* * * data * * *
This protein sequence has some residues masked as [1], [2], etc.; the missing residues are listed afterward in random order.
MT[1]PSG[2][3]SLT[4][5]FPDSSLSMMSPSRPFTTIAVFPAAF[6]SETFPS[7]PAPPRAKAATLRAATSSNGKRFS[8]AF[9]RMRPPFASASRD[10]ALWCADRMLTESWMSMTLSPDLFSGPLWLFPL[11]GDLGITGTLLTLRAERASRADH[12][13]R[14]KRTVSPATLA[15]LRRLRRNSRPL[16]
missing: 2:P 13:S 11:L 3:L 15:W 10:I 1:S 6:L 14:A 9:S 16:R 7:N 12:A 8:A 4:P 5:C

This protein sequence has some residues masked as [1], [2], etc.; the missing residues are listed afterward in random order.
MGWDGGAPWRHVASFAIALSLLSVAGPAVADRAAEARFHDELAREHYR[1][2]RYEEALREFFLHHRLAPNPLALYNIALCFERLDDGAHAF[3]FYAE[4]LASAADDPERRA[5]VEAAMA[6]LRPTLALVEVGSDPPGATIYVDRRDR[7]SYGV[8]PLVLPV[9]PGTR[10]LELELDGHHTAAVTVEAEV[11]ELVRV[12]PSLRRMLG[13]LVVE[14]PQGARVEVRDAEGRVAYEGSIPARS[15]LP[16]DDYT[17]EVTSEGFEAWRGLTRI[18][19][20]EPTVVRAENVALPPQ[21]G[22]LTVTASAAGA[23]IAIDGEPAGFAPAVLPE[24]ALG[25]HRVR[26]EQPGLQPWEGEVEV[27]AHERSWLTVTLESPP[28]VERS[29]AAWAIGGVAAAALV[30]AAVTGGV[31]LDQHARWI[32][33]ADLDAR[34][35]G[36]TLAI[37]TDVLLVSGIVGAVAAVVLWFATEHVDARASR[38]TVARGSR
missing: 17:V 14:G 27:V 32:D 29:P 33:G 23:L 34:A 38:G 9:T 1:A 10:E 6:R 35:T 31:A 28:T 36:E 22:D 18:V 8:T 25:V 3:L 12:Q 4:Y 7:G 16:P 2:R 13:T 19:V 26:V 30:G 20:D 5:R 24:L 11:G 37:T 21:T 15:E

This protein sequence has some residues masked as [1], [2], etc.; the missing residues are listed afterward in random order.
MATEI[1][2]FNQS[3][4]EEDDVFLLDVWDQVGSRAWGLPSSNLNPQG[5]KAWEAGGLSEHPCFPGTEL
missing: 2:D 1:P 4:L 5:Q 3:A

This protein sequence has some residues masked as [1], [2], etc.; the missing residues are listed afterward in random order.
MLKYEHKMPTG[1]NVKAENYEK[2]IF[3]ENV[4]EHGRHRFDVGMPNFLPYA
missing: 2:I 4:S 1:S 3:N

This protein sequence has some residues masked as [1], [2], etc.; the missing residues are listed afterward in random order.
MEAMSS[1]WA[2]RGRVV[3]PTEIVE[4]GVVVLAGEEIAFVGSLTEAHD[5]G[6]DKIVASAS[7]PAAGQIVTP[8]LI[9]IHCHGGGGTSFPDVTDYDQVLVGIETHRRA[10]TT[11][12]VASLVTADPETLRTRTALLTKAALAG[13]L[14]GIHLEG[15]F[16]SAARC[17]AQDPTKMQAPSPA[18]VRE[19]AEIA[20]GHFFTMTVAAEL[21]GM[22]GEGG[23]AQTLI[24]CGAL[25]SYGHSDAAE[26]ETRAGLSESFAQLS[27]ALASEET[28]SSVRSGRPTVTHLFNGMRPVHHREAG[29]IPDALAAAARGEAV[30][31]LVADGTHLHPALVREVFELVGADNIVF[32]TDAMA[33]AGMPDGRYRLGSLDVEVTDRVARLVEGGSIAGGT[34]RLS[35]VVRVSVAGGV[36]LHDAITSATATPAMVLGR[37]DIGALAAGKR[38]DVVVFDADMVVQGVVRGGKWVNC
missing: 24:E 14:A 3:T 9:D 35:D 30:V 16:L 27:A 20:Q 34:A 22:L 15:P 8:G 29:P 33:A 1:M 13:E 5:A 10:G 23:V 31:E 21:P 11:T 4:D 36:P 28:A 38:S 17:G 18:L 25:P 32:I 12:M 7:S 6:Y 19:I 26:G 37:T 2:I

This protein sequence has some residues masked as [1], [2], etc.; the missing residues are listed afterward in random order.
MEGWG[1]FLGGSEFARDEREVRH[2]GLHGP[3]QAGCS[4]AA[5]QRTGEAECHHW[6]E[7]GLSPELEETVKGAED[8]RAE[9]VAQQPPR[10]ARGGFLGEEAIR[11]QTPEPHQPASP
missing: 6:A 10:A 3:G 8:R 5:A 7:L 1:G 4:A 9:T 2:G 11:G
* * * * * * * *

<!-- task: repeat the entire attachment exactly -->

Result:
This protein sequence has some residues masked as [1], [2], etc.; the missing residues are listed afterward in random order.
MT[1]PSG[2][3]SLT[4][5]FPDSSLSMMSPSRPFTTIAVFPAAF[6]SETFPS[7]PAPPRAKAATLRAATSSNGKRFS[8]AF[9]RMRPPFASASRD[10]ALWCADRMLTESWMSMTLSPDLFSGPLWLFPL[11]GDLGITGTLLTLRAERASRADH[12][13]R[14]KRTVSPATLA[15]LRRLRRNSRPL[16]
missing: 2:P 13:S 11:L 3:L 15:W 10:I 1:S 6:L 14:A 9:S 16:R 7:N 12:A 8:A 4:P 5:C

This protein sequence has some residues masked as [1], [2], etc.; the missing residues are listed afterward in random order.
MGWDGGAPWRHVASFAIALSLLSVAGPAVADRAAEARFHDELAREHYR[1][2]RYEEALREFFLHHRLAPNPLALYNIALCFERLDDGAHAF[3]FYAE[4]LASAADDPERRA[5]VEAAMA[6]LRPTLALVEVGSDPPGATIYVDRRDR[7]SYGV[8]PLVLPV[9]PGTR[10]LELELDGHHTAAVTVEAEV[11]ELVRV[12]PSLRRMLG[13]LVVE[14]PQGARVEVRDAEGRVAYEGSIPARS[15]LP[16]DDYT[17]EVTSEGFEAWRGLTRI[18][19][20]EPTVVRAENVALPPQ[21]G[22]LTVTASAAGA[23]IAIDGEPAGFAPAVLPE[24]ALG[25]HRVR[26]EQPGLQPWEGEVEV[27]AHERSWLTVTLESPP[28]VERS[29]AAWAIGGVAAAALV[30]AAVTGGV[31]LDQHARWI[32][33]ADLDAR[34][35]G[36]TLAI[37]TDVLLVSGIVGAVAAVVLWFATEHVDARASR[38]TVARGSR
missing: 17:V 14:G 27:V 32:D 29:P 33:G 23:L 34:A 38:G 9:T 1:A 10:E 6:R 35:T 31:A 28:T 36:E 22:D 18:V 8:T 25:V 3:L 12:Q 4:Y 7:G 16:P 2:R 13:T 19:V 26:V 30:G 20:D 5:R 24:L 11:G 37:T 21:T 15:E

This protein sequence has some residues masked as [1], [2], etc.; the missing residues are listed afterward in random order.
MATEI[1][2]FNQS[3][4]EEDDVFLLDVWDQVGSRAWGLPSSNLNPQG[5]KAWEAGGLSEHPCFPGTEL
missing: 2:D 1:P 4:L 5:Q 3:A

This protein sequence has some residues masked as [1], [2], etc.; the missing residues are listed afterward in random order.
MLKYEHKMPTG[1]NVKAENYEK[2]IF[3]ENV[4]EHGRHRFDVGMPNFLPYA
missing: 2:I 4:S 1:S 3:N

This protein sequence has some residues masked as [1], [2], etc.; the missing residues are listed afterward in random order.
MEAMSS[1]WA[2]RGRVV[3]PTEIVE[4]GVVVLAGEEIAFVGSLTEAHD[5]G[6]DKIVASAS[7]PAAGQIVTP[8]LI[9]IHCHGGGGTSFPDVTDYDQVLVGIETHRRA[10]TT[11][12]VASLVTADPETLRTRTALLTKAALAG[13]L[14]GIHLEG[15]F[16]SAARC[17]AQDPTKMQAPSPA[18]VRE[19]AEIA[20]GHFFTMTVAAEL[21]GM[22]GEGG[23]AQTLI[24]CGAL[25]SYGHSDAAE[26]ETRAGLSESFAQLS[27]ALASEET[28]SSVRSGRPTVTHLFNGMRPVHHREAG[29]IPDALAAAARGEAV[30][31]LVADGTHLHPALVREVFELVGADNIVF[32]TDAMA[33]AGMPDGRYRLGSLDVEVTDRVARLVEGGSIAGGT[34]RLS[35]VVRVSVAGGV[36]LHDAITSATATPAMVLGR[37]DIGALAAGKR[38]DVVVFDADMVVQGVVRGGKWVNC
missing: 24:E 14:A 3:T 9:D 35:D 30:V 16:L 27:A 20:Q 34:A 22:L 15:P 8:G 29:P 33:A 1:M 13:E 5:A 10:G 23:V 31:E 21:P 11:T 4:D 36:P 28:A 38:S 17:G 18:L 25:P 32:I 12:M 7:S 6:Y 19:I 26:G 37:T 2:I

This protein sequence has some residues masked as [1], [2], etc.; the missing residues are listed afterward in random order.
MEGWG[1]FLGGSEFARDEREVRH[2]GLHGP[3]QAGCS[4]AA[5]QRTGEAECHHW[6]E[7]GLSPELEETVKGAED[8]RAE[9]VAQQPPR[10]ARGGFLGEEAIR[11]QTPEPHQPASP
missing: 6:A 10:A 3:G 8:R 5:A 7:L 1:G 4:A 9:T 2:G 11:G